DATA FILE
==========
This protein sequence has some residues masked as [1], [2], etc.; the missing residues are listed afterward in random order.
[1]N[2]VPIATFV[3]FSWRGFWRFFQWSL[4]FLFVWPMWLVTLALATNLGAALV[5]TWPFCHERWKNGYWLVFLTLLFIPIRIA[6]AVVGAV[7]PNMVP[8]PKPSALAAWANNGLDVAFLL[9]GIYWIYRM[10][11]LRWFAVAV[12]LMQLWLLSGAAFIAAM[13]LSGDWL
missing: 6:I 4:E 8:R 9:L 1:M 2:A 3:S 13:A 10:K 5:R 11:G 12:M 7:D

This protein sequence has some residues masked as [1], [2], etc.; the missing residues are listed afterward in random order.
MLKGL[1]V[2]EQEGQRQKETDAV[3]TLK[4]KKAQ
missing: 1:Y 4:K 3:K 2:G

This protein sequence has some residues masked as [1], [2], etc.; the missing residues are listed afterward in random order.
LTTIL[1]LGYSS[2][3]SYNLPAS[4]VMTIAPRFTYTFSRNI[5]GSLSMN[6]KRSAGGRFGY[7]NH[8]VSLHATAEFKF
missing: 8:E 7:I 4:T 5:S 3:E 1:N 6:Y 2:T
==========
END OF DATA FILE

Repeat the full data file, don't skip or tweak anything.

This protein sequence has some residues masked as [1], [2], etc.; the missing residues are listed afterward in random order.
[1]N[2]VPIATFV[3]FSWRGFWRFFQWSL[4]FLFVWPMWLVTLALATNLGAALV[5]TWPFCHERWKNGYWLVFLTLLFIPIRIA[6]AVVGAV[7]PNMVP[8]PKPSALAAWANNGLDVAFLL[9]GIYWIYRM[10][11]LRWFAVAV[12]LMQLWLLSGAAFIAAM[13]LSGDWL
missing: 6:I 4:E 8:R 9:L 1:M 2:A 3:S 13:A 10:K 5:R 11:G 12:M 7:D

This protein sequence has some residues masked as [1], [2], etc.; the missing residues are listed afterward in random order.
MLKGL[1]V[2]EQEGQRQKETDAV[3]TLK[4]KKAQ
missing: 1:Y 4:K 3:K 2:G

This protein sequence has some residues masked as [1], [2], etc.; the missing residues are listed afterward in random order.
LTTIL[1]LGYSS[2][3]SYNLPAS[4]VMTIAPRFTYTFSRNI[5]GSLSMN[6]KRSAGGRFGY[7]NH[8]VSLHATAEFKF
missing: 8:E 7:I 4:T 5:S 3:E 1:N 6:Y 2:T